In Kent and Medway, appeals are heard before an Independent Appeal Panel comprising three panellists (except at Simon Langton Boys Grammar that normally uses five panellists). These are independent of the school and the Local Authority, but are appointed by the Admisison Authority. All panellists are required to have been trained. An Appeal Panel has to have at least one Advisory Member and one Lay Member. An Advisory Member has experience in education, or is acquainted with educational conditions in the area, or is the parent of a registered child at a school. A Lay Member does not have personal experience in the management or provision of education in any school, but may be a school governor or have other voluntary experience. As you can see, appeal panellists do not initially have to have great knowledge of the education system, but soon acquire expertise in the role and in the different situations they may be faced with. All are volunteers and in my experience the great majority carry out an effective job.
Chances of success at appeal vary widely; last year the number of successful appeals at individual Kent grammar schools varied from 0 to 73, and for non selective schools from 0 to 25. You will find some more detail about appeal outcomes for 2015 here. These figures confirm that whilst Panels are trained to follow the mandatory Code of Practice, they may adapt their decision to local circumstances, such as the pressure on places.
For non selective and primary schools, appeals are against a decision not to admit the child because the school is full.
For grammar schools, there are three types of appeal:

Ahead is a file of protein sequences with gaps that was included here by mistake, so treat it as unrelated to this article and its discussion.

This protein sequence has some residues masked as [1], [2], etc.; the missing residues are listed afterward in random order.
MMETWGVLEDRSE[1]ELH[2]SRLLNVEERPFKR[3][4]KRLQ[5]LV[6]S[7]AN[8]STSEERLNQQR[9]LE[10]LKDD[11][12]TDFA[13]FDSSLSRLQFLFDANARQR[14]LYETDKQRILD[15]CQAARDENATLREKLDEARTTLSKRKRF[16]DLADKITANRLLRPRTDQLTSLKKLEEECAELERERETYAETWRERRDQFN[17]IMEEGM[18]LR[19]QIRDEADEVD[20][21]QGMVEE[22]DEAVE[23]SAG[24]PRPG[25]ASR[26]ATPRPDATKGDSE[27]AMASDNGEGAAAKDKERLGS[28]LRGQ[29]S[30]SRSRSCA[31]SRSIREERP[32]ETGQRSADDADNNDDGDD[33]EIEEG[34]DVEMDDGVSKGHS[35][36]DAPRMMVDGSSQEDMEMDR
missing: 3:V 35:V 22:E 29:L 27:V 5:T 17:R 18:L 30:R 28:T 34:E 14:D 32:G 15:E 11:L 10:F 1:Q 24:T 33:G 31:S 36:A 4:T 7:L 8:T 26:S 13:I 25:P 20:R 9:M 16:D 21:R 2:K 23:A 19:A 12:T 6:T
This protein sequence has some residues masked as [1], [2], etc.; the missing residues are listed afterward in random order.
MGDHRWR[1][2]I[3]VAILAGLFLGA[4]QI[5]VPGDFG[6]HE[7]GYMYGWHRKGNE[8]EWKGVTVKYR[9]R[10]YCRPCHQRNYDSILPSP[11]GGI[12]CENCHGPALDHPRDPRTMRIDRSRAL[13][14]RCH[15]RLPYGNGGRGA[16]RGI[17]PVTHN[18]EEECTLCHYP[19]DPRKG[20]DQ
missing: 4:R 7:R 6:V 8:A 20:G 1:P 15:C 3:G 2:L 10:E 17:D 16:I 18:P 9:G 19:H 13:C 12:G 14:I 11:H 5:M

1) Against a decision that the child has been found non selective, although there are still places in the school;
2) Against a decision that the child has been found non-selective and the school is full;
3) Against a decision that the child has been found selective but the school is full.
Appeal Panels can be organised in a variety of ways. All community and voluntary controlled schools in Kent and Medway will use Panels selected and trained by the Local Authority, but independent of the Education Department. The LA also provides clerks to administer the process and will manage all paperwork.
Academies, Foundation and Voluntary Aided Schools in Kent may also use the services of Local Authority Panels, but those in Kent or Medway have three alternative choices:
- There are several Independent Appeal Panel Administrators operating in the area who offer services to a number of schools. These will recruit their own appeal Panel members and provide Independent Clerks.
- A few schools use their own independent clerk to organise appeals and may recruit their own Independent panellists.
- There are now a couple of organisations offering to run appeals for schools, in one case even offering to provide the school representative at the appeal! Statistics for these panels suggest a much lower rate of success.
In my experience, Panels organised by the Local Authorities or Independent Panel Administrators managing appeals at a group of schools are generally most independent.
Each Panel administrator should provide comprehensive documentation in advance setting out the appeal process, so that parents know what procedure is to be followed.
An increasing number of schools that are oversubscribed in both Kent and Medway operate a group appeal. At a group appeal, all appealing parents are invited to hear the Admission Authority case for not admitting additional pupils in the presence of the Independent Appeal Panel, and to ask questions. The Appeal Panel can then make a decision on how many additional children should be admitted (if any), so that individual appeals can focus on the parental case, without the issues of fullness being considered further at every appeal. No individual case or circumstances are considered at the group stage.
I believe this is an effective way of managing oversubscription appeals, but can produce fireworks or a difficult meeting that requires good chairmanship. Where a group appeal is not used, each individual hearing considers evidence on both the fullness of the school and the case for the individual child.